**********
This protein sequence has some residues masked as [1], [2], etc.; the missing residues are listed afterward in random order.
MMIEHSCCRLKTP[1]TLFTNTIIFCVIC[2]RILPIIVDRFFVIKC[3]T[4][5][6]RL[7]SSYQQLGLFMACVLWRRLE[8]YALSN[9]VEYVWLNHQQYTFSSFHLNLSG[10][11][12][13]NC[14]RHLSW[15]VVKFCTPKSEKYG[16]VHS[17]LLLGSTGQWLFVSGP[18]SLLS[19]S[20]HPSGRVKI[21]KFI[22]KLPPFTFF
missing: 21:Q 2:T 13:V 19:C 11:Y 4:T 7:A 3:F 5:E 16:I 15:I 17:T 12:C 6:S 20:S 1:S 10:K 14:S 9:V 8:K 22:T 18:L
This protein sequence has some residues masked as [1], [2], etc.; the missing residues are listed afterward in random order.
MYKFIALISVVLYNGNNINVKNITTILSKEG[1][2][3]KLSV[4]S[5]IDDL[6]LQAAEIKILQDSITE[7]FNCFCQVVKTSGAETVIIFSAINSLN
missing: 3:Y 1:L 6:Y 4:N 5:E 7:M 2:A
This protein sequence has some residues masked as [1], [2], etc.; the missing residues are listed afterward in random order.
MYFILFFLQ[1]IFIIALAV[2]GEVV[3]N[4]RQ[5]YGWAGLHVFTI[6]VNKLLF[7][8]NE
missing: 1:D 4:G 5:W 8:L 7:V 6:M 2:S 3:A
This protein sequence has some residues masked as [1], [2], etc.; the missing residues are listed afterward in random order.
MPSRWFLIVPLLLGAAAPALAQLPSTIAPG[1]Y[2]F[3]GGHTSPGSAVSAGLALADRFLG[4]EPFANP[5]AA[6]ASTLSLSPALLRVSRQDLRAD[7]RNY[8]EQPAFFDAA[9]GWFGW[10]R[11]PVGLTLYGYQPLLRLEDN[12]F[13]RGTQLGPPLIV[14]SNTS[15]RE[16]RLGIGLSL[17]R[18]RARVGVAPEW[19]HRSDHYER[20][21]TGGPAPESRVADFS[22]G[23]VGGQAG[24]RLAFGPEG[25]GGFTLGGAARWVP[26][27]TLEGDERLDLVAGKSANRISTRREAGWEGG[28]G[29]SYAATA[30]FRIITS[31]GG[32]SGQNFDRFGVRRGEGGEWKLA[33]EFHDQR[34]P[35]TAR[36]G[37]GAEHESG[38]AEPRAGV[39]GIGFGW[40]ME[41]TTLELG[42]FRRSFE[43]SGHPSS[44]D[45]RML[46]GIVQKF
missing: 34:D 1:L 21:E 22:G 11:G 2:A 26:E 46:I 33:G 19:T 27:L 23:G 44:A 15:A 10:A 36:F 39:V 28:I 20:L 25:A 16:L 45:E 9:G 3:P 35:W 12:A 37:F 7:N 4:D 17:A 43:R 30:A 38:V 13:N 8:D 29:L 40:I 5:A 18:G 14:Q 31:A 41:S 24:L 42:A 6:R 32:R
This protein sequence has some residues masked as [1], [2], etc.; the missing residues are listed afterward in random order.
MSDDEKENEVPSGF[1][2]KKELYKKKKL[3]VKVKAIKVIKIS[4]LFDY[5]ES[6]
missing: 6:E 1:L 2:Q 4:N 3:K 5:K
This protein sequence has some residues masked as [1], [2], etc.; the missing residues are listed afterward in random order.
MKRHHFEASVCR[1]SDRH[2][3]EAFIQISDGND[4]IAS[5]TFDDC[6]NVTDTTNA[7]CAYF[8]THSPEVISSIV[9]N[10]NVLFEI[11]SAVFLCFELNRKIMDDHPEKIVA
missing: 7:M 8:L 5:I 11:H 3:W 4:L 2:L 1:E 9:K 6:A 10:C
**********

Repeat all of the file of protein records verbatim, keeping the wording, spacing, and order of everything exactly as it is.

This protein sequence has some residues masked as [1], [2], etc.; the missing residues are listed afterward in random order.
MMIEHSCCRLKTP[1]TLFTNTIIFCVIC[2]RILPIIVDRFFVIKC[3]T[4][5][6]RL[7]SSYQQLGLFMACVLWRRLE[8]YALSN[9]VEYVWLNHQQYTFSSFHLNLSG[10][11][12][13]NC[14]RHLSW[15]VVKFCTPKSEKYG[16]VHS[17]LLLGSTGQWLFVSGP[18]SLLS[19]S[20]HPSGRVKI[21]KFI[22]KLPPFTFF
missing: 21:Q 2:T 13:V 19:C 11:Y 4:T 7:A 3:F 5:E 16:I 15:I 17:T 12:C 6:S 20:S 1:S 10:K 14:S 9:V 8:K 22:T 18:L
This protein sequence has some residues masked as [1], [2], etc.; the missing residues are listed afterward in random order.
MYKFIALISVVLYNGNNINVKNITTILSKEG[1][2][3]KLSV[4]S[5]IDDL[6]LQAAEIKILQDSITE[7]FNCFCQVVKTSGAETVIIFSAINSLN
missing: 3:Y 1:L 6:Y 4:N 5:E 7:M 2:A
This protein sequence has some residues masked as [1], [2], etc.; the missing residues are listed afterward in random order.
MYFILFFLQ[1]IFIIALAV[2]GEVV[3]N[4]RQ[5]YGWAGLHVFTI[6]VNKLLF[7][8]NE
missing: 1:D 4:G 5:W 8:L 7:V 6:M 2:S 3:A
This protein sequence has some residues masked as [1], [2], etc.; the missing residues are listed afterward in random order.
MPSRWFLIVPLLLGAAAPALAQLPSTIAPG[1]Y[2]F[3]GGHTSPGSAVSAGLALADRFLG[4]EPFANP[5]AA[6]ASTLSLSPALLRVSRQDLRAD[7]RNY[8]EQPAFFDAA[9]GWFGW[10]R[11]PVGLTLYGYQPLLRLEDN[12]F[13]RGTQLGPPLIV[14]SNTS[15]RE[16]RLGIGLSL[17]R[18]RARVGVAPEW[19]HRSDHYER[20][21]TGGPAPESRVADFS[22]G[23]VGGQAG[24]RLAFGPEG[25]GGFTLGGAARWVP[26][27]TLEGDERLDLVAGKSANRISTRREAGWEGG[28]G[29]SYAATA[30]FRIITS[31]GG[32]SGQNFDRFGVRRGEGGEWKLA[33]EFHDQR[34]P[35]TAR[36]G[37]GAEHESG[38]AEPRAGV[39]GIGFGW[40]ME[41]TTLELG[42]FRRSFE[43]SGHPSS[44]D[45]RML[46]GIVQKF
missing: 34:D 1:L 21:E 22:G 11:G 2:A 26:E 46:I 33:G 19:T 27:L 23:G 44:A 15:A 10:A 36:F 39:V 28:I 20:L 25:A 16:L 45:E 9:G 3:P 35:W 12:A 37:F 7:N 4:D 17:A 43:R 30:A 38:V 13:N 8:D 29:L 40:I 5:A 18:G 14:Q 31:A 41:S 24:L 42:A 6:R 32:R
This protein sequence has some residues masked as [1], [2], etc.; the missing residues are listed afterward in random order.
MSDDEKENEVPSGF[1][2]KKELYKKKKL[3]VKVKAIKVIKIS[4]LFDY[5]ES[6]
missing: 6:E 1:L 2:Q 4:N 3:K 5:K
This protein sequence has some residues masked as [1], [2], etc.; the missing residues are listed afterward in random order.
MKRHHFEASVCR[1]SDRH[2][3]EAFIQISDGND[4]IAS[5]TFDDC[6]NVTDTTNA[7]CAYF[8]THSPEVISSIV[9]N[10]NVLFEI[11]SAVFLCFELNRKIMDDHPEKIVA
missing: 7:M 8:L 5:I 11:H 3:W 4:L 2:L 1:E 9:K 6:A 10:C